Labor promises to save music festivals and venues
At a campaign launch booming with the sounds of Jimmy Barnes and Kylie Minogue, NSW Labor leader Michael Daley has promised to "save" music festivals and venues, and spend more on mental health and education.
"We are a family. We are a tribe," he told 600 party faithful, including Bill Shorten and three former Labor premiers, gathered at the Revesby Workers Club.
"The Liberals are afraid of us because they don't have this. And in 13 days we'll show their fear is justified when we win the election."
Describing himself as "the son of a dairy farmer", Daley praised "salt of the earth" rural people and promised an inquiry into water management in the Murray-Darling Basin.
He took to the stage with wife Christina and the two youngest of his four children, Austin and Olivia, before offering lots of election freebies: free TAFE courses, "100% Gonski" education funding, free public transport for schoolchildren, free travel on the M4 with the re-establishment of the cashback offer and free rooftop solar which he claims will lower electricity prices.
He attacked the government which he says "sold 70 billion dollars of your publicly owned assets … and wasted $14 billion on bungled projects mainly in Sydney … like the disastrous light rail".
"Government is supposed to be for you and your family, not a few select insiders," said Daley. " … Our government will be about one thing and one thing only: Putting People First."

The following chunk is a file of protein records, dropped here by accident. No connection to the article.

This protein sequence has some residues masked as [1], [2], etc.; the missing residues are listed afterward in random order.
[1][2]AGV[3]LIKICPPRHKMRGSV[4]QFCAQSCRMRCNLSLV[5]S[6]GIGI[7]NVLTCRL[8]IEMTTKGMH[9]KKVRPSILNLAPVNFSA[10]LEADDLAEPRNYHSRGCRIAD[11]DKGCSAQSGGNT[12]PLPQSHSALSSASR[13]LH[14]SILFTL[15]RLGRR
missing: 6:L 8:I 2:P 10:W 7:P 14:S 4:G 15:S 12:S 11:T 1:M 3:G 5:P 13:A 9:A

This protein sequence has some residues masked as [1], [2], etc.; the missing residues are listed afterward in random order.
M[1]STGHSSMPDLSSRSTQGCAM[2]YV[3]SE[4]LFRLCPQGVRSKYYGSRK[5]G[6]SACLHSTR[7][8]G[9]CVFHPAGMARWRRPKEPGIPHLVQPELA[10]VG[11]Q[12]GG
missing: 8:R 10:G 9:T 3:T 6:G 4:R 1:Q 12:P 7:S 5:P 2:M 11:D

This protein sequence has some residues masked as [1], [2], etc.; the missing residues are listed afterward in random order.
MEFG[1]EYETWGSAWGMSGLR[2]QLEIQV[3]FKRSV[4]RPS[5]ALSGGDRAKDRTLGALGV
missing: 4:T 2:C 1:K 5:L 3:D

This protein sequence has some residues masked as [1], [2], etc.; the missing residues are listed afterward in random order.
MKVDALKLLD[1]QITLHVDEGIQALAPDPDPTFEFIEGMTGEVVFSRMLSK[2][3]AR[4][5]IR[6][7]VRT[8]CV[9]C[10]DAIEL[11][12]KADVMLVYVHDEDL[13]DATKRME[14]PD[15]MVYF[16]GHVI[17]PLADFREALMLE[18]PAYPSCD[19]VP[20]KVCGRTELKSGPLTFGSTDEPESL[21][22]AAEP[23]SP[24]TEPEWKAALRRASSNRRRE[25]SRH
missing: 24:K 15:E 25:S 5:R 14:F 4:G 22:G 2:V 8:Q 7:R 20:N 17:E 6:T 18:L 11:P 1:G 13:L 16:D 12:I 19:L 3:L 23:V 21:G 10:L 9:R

Stadiums featured heavily at the launch, as Daley capitalised on his on-air stoush with Alan Jones in which he vowed to sack the broadcaster from the Sydney Cricket Ground Trust board if elected because of its support for the Berejiklian government's $730 million rebuild of Allianz Stadium.
"Vote Labor for Schools and Hospitals Before Sydney Stadiums" was the Labor mantra at the launch, while supporters sported T-shirts referencing Daley's comments to Jones: "Dear Alan. Thanks for your service."
Federal opposition Leader Bill Shorten was the warm-up act describing Daley as "a good bloke … He will always stand up for normal people."
Then he congratulated Daley for the Jones stoush. "'Thanks for your service'. How good was that?" he said to a rousing cheer.
Daley greeted his parents John and Mary who sat in the front tow, along with his brothers Paul and Peter and sister Maree, all of whom live within a few streets of him in Maroubra.
"I think the whole Daley clan is here".
In the audience were former Labor Premiers Barry Unsworth, Bob Carr and Kristina Keneally, as well as Labor federal MPs from western Sydney, Chris Bowen, Ed Husic and Jason Clare.
John Graham, who was billed as the "shadow minister for music and fun", made a pitch for the youth vote at the start of the launch, saying the Berejiklian government had turned NSW into the town in the movie Footloose "where dancing and music have been banned".
"Labor wants to save music, save venues, save the music scene … Labor will not be part of the Liberals and Nationals' war on music and war on music festivals," he said.